Bawden-style arrays are clearly useful as a programming construct, but they do not fulfill all our needs in this area. An array, as commonly understood, provides a mapping from multi-indices $(i_0,\ldots,i_{d-1})$ of exact integers in a nonempty, rectangular, $d$-dimensional interval $[l_0,u_0)\times[l_1,u_1)\times\cdots\times[l_{d-1},u_{d-1})$ (the domain of the array) to Scheme objects. Thus, two things are necessary to specify an array: an interval and a mapping that has that interval as its domain.

Since these two things are often sufficient for certain algorithms, we introduce in this SRFI a minimal set of interfaces for dealing with such arrays.

Specifically, an array specifies a nonempty, multi-dimensional interval, called its domain, and a mapping from this domain to Scheme objects. This mapping is called the getter of the array, accessed with the procedure array-getter; the domain of the array (more precisely, the domain of the array's getter) is accessed with the procedure array-domain.

If this mapping can be changed, the array is said to be mutable and the mutation is effected by the array's setter, accessed by the procedure array-setter. We call an object of this type a mutable array. Note: If an array does not have a setter, then we call it immutable even though the array's getter might not be a "pure" function, i.e., the value it returns may not depend solely on the arguments passed to the getter.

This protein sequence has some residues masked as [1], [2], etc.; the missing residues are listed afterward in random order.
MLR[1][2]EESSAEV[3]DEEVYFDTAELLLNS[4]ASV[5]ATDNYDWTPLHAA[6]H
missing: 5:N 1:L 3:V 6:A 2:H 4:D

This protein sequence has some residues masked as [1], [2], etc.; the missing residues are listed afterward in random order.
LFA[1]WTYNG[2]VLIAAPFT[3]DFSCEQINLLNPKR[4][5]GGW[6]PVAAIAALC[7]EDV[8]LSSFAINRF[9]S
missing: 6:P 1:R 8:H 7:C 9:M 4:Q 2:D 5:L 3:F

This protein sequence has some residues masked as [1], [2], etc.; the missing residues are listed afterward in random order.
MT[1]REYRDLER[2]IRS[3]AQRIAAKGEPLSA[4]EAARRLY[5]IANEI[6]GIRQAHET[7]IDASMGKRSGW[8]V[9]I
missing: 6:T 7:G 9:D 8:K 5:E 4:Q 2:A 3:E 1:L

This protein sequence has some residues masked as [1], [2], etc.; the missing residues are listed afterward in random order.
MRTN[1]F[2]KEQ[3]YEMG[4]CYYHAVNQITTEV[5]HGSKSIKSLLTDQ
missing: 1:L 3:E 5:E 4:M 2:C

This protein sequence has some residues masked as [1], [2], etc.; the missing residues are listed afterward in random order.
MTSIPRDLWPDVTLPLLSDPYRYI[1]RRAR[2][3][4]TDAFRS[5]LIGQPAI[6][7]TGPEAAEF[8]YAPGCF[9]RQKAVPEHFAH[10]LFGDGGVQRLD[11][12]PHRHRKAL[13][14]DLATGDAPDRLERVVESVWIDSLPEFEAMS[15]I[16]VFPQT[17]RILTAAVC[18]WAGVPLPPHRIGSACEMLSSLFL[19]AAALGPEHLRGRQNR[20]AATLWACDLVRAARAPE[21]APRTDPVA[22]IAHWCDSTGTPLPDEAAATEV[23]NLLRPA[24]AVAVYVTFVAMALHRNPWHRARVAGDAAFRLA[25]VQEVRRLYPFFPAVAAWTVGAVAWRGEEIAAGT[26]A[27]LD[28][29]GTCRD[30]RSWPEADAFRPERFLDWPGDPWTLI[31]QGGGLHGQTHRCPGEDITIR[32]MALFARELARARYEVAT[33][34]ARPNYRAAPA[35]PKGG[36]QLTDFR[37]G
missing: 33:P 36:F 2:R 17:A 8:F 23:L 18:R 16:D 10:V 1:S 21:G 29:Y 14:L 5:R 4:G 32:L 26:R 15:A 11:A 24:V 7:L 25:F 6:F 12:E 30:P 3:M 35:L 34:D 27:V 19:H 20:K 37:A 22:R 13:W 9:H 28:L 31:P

In general, we leave the implementation of generalized arrays completely open. They may be defined simply by closures, or they may have hash tables or databases behind an implementation, one may read the values from a file, etc.

In this SRFI, Bawden-style arrays are called specialized. A specialized array is an example of a mutable array.

#### Sharing generalized arrays

Even if an array $A$ is not a specialized array, then it could be "shared" by specifying a new interval $D_B$ as the domain of a new array $B$ and an affine map $T_{BA}:D_B\to D_A$. Each call to $B$ would then be computed as $B(\vec i)=A(T_{BA}(\vec i))$.

One could again "share" $B$, given a new interval $D_C$ as the domain of a new array $C$ and an affine transform $T_{CB}:D_C\to D_B$, and then each access $C(\vec i)=A(T_{BA}(T_{CB}(\vec i)))$. The composition $T_{BA}\circ T_{CB}:D_C\to D_A$, being itself affine, could be precomputed and stored as $T_{CA}:D_C\to D_A$, and $C(\vec i)=A(T_{CA}(\vec i))$ can be computed with the overhead of computing a single affine transformation.

So, if we wanted, we could share generalized arrays with constant overhead by adding a single layer of (multi-valued) affine transformations on top of evaluating generalized arrays. Even though this could be done transparently to the user, we do not do that here; it would be a compatible extension of this SRFI to do so. We provide only the routine specialized-array-share, not a more general array-share.